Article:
When the old notes were still in circulation, debt was increasing simply because people with a cash surplus were desperately trying to get rid of their old notes and lending to anyone interested. This led to a significant drop in interest rates (by half in the places we visited). Credit markets remain highly segmented, however. In places where borrowers desperately need cash, interest rates have shot up (see below). It is also worth noting that beyond a few service providers such as hospitals6, which were authorized to accept old denominations until mid-December, many other traders have continued to do so illegally, such as jewelers, currency exchange offices, alcohol retailers, etc., most often for a commission (up to 20% in the cases we came across).

Queue in front of ATM in Chennai, January 2016
(photo credit: Santosh Kumar)
As usual, these kinds of informal arrangements also have a dark side. Intermediaries have sprouted up, offering high-cost services to queue at ATMs, deposit cash at bank branches, exchange the 2000 INR notes nobody wants, or simply to advance cash. Intermediaries are often to be found at pesticide shops, petrol stations, pharmacies, hospitals, and taxation departments. We also came across unscrupulous employers offering large advance payments to their workers in old denominations. Some accepted them, and have been struggling to get rid of these invalid banknotes. When the advance is for seasonal work that will start later in the year, some workers have cleverly accepted but with the deliberate intention of not turning up, arguing that the money they received has no value, and even though they have been able to use part of it. Some have refused for ethical reasons: they don’t want to be complicit in the whitening of black money. The strength of the rural poor's political awareness and commitment to the fight against corruption is astonishing. It is striking how much ordinary people have been affected by the demonetization and at the same time have support for it. But once citizens realize that it is merely an illusion7, the disappointment is likely to be bitter.

In short, far from fighting it, demonetization has mostly caused a boom in the informal economy. What will happen in the future is of course a key question that we discuss in the second part of this blog post.

Read more about Isabelle Guérin, Santosh Kumar and G Venkatasubramanian IMTFI research here


  2. Bancarisation refers here to efforts to include the unbanked in formal banking circuits and improve access to financial services. 
  3. In urban areas in Tamil Nadu it seems that bank activities are slowly returning to normal. In rural areas, banks are still facing very serious liquidity shortages. As of early January, it is still common to see several hundred people queuing in front of a branch, from 8 in the morning and without any guarantee of getting cash.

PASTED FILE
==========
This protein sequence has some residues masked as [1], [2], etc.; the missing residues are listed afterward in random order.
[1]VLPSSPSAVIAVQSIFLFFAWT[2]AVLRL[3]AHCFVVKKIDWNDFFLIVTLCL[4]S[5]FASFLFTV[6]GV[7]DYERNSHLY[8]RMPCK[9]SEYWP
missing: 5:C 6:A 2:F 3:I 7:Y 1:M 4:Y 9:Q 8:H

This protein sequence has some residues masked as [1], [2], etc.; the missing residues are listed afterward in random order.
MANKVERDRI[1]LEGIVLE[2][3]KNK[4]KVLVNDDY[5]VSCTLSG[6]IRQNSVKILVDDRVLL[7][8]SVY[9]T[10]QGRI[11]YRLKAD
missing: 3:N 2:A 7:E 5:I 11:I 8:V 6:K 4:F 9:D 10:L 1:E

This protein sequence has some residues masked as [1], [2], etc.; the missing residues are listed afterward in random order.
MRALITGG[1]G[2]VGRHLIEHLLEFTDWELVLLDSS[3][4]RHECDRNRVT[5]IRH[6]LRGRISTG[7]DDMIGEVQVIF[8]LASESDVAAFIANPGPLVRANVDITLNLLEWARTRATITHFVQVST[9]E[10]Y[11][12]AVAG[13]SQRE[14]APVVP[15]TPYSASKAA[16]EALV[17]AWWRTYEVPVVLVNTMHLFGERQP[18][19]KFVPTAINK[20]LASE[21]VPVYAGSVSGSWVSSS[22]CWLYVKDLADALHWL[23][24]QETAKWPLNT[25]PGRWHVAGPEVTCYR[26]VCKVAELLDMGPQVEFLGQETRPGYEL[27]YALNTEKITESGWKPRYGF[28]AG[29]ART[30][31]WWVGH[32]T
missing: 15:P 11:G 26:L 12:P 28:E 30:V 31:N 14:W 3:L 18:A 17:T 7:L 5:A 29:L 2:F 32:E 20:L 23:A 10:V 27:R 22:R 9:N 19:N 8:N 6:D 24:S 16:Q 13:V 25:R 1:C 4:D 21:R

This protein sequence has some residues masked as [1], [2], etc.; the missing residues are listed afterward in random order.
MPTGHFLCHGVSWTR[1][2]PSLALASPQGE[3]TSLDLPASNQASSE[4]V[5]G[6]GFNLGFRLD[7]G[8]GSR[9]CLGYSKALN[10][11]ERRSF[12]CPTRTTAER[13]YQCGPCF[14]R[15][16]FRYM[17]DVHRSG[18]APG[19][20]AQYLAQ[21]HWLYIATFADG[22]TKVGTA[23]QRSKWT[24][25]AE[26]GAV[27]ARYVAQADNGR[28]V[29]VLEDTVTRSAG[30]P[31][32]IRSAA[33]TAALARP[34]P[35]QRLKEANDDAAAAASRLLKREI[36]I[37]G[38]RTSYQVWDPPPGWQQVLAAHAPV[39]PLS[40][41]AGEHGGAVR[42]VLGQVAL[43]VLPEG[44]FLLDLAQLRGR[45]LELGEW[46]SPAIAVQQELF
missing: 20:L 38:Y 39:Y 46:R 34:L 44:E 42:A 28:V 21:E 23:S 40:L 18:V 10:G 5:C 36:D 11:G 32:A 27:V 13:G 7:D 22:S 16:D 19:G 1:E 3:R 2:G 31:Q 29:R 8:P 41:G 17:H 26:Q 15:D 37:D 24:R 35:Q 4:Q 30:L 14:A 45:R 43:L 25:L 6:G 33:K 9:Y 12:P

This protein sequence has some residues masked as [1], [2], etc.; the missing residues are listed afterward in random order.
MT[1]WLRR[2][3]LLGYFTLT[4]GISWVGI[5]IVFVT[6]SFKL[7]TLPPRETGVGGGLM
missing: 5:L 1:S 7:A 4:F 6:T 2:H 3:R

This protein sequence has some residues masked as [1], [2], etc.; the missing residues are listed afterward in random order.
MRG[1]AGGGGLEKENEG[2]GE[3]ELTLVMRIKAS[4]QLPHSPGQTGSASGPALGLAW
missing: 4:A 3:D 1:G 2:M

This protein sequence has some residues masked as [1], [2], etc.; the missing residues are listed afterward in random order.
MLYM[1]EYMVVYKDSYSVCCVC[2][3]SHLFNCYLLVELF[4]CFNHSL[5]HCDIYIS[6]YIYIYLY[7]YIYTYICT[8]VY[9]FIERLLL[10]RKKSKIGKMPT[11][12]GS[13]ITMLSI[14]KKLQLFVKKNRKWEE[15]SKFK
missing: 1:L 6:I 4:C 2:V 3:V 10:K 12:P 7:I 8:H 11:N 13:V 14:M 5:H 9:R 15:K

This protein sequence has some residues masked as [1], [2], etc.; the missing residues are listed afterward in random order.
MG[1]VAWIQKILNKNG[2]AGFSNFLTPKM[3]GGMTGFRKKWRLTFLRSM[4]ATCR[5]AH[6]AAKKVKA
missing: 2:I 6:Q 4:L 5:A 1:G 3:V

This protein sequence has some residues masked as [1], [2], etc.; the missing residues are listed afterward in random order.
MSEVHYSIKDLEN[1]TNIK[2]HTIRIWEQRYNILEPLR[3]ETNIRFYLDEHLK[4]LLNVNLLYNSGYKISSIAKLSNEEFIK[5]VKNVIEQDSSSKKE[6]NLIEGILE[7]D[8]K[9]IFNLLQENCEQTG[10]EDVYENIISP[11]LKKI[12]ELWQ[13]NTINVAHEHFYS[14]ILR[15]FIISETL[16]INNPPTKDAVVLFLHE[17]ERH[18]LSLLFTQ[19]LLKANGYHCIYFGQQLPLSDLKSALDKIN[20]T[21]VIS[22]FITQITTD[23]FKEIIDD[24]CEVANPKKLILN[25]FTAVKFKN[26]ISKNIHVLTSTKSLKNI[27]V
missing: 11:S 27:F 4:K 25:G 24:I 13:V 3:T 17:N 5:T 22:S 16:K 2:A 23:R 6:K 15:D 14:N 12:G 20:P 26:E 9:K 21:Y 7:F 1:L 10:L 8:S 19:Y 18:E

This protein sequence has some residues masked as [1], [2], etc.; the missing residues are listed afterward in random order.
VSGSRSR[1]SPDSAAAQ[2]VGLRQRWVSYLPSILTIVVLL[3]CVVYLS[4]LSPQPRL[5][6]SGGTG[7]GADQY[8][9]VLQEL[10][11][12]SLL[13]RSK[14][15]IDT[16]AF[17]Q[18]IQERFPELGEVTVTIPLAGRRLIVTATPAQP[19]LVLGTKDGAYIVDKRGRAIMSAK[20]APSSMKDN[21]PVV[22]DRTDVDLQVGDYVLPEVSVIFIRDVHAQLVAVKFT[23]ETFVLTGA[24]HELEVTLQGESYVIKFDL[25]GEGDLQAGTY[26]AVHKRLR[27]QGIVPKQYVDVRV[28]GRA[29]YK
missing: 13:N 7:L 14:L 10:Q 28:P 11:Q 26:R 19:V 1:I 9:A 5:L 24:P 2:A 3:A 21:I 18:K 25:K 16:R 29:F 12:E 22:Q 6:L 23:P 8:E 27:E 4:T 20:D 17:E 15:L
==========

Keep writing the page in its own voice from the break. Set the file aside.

4. ROSCAS are rotating savings and credit associations.
  5. This is the case for civil servants, who are usually paid by cheque or wire transfer. In the wake of several public demonstrations, public administrations have organised cash payments for their staff. 
  6. Petrol stations, highway tollgates and government cooperative stores have also been authorised to do so. 
  7. Much black income is invested through gold and real estate. Fighting its cash component – which is less than 3% of the total black income according to certain estimates – would fail to eradicate the core of the problem, namely the generation of black income. See for instance 

Thursday, January 26, 2017

Special PERSPECTIVES Series on Demonetization in India: The Recent Indian Demonetisation and Cash Exclusion

In IMTFI's PERSPECTIVES blog series, IMTFI fellows take on the recent demonetization move in India. This series aims to foster an open dialogue on issues around money, technology and financial inclusion for the world’s poor. Individual contributions reflect contributors' own reflections on recent events - based on their research and areas of expertise. The topic of demonetization will conclude with a curated commentary by IMTFI on key themes, important questions, and what we can learn from these contributions for digital financial inclusion going forward. 

By IMTFI Fellow Debashis Acharya (School of Economics, University of Hyderabad)

Source: The Hindu Business Line (Nov 13, 2016)
In the early hours of November 9, 2016 as the acting finance officer of the University of Hyderabad, I got a call from a faculty colleague on the possible ways to disburse payments to a group of conference participants. The difficulty arose since INR 500 and INR 1000 notes (bills) had ceased to be legal tender following an announcement by the Prime Minister Mr. Narendra Modi. I quickly updated myself by reading the Times of India and also by speaking to the bank manager on campus. The banks had been directed to exchange old notes against new ones and set withdrawal limits (these are set from time to time). On the first day, the bankers seemed ready and confident to handle the demand for note exchanges and withdrawals. I confirmed this by calling up a banker friend handling a branch in a suburban area. To quote him, “We have received Rs1 crore worth cash of smaller denominations last evening. Though the whole move has come as a surprise we will be able to meet the cash demand." As days passed, the ATMS dried up and I could see long queues outside the branches of different banks and ATMs.